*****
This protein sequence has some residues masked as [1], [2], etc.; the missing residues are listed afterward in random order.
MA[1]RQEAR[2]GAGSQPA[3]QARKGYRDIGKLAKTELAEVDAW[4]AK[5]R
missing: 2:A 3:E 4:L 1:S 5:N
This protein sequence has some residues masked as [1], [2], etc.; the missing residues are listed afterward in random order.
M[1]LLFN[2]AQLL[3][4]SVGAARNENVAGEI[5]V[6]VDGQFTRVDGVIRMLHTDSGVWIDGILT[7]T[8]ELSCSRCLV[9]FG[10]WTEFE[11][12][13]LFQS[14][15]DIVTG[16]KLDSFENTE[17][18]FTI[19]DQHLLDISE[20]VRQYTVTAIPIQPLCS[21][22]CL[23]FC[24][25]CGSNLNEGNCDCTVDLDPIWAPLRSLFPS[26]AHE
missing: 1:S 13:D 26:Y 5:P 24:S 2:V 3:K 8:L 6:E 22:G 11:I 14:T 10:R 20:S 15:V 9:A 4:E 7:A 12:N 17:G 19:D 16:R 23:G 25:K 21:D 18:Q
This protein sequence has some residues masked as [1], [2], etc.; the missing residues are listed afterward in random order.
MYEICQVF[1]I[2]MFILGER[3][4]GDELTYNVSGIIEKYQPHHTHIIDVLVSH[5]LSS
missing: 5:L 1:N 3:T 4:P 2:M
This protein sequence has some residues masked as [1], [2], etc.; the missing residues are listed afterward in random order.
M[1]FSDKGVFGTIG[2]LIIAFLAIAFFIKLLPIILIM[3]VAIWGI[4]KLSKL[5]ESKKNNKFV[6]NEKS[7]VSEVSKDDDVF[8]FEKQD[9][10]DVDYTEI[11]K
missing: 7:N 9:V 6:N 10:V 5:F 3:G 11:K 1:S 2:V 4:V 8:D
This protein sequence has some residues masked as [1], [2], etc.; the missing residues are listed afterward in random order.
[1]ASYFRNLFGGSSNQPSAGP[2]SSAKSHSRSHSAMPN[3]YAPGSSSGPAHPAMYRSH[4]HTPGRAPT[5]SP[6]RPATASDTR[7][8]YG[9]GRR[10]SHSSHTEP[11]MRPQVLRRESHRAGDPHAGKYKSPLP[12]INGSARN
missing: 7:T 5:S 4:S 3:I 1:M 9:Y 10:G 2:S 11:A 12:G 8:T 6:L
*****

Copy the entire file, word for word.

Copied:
This protein sequence has some residues masked as [1], [2], etc.; the missing residues are listed afterward in random order.
MA[1]RQEAR[2]GAGSQPA[3]QARKGYRDIGKLAKTELAEVDAW[4]AK[5]R
missing: 2:A 3:E 4:L 1:S 5:N
This protein sequence has some residues masked as [1], [2], etc.; the missing residues are listed afterward in random order.
M[1]LLFN[2]AQLL[3][4]SVGAARNENVAGEI[5]V[6]VDGQFTRVDGVIRMLHTDSGVWIDGILT[7]T[8]ELSCSRCLV[9]FG[10]WTEFE[11][12][13]LFQS[14][15]DIVTG[16]KLDSFENTE[17][18]FTI[19]DQHLLDISE[20]VRQYTVTAIPIQPLCS[21][22]CL[23]FC[24][25]CGSNLNEGNCDCTVDLDPIWAPLRSLFPS[26]AHE
missing: 1:S 13:D 26:Y 5:P 24:S 2:V 3:K 8:L 6:E 22:G 11:I 14:T 10:R 20:S 15:V 9:A 4:E 7:A 12:N 17:G 19:D 16:R 23:G 25:K 21:D 18:Q
This protein sequence has some residues masked as [1], [2], etc.; the missing residues are listed afterward in random order.
MYEICQVF[1]I[2]MFILGER[3][4]GDELTYNVSGIIEKYQPHHTHIIDVLVSH[5]LSS
missing: 5:L 1:N 3:T 4:P 2:M
This protein sequence has some residues masked as [1], [2], etc.; the missing residues are listed afterward in random order.
M[1]FSDKGVFGTIG[2]LIIAFLAIAFFIKLLPIILIM[3]VAIWGI[4]KLSKL[5]ESKKNNKFV[6]NEKS[7]VSEVSKDDDVF[8]FEKQD[9][10]DVDYTEI[11]K
missing: 7:N 9:V 6:N 10:V 5:F 3:G 11:K 1:S 2:V 4:V 8:D
This protein sequence has some residues masked as [1], [2], etc.; the missing residues are listed afterward in random order.
[1]ASYFRNLFGGSSNQPSAGP[2]SSAKSHSRSHSAMPN[3]YAPGSSSGPAHPAMYRSH[4]HTPGRAPT[5]SP[6]RPATASDTR[7][8]YG[9]GRR[10]SHSSHTEP[11]MRPQVLRRESHRAGDPHAGKYKSPLP[12]INGSARN
missing: 7:T 5:S 4:S 3:I 1:M 9:Y 10:G 2:S 11:A 12:G 8:T 6:L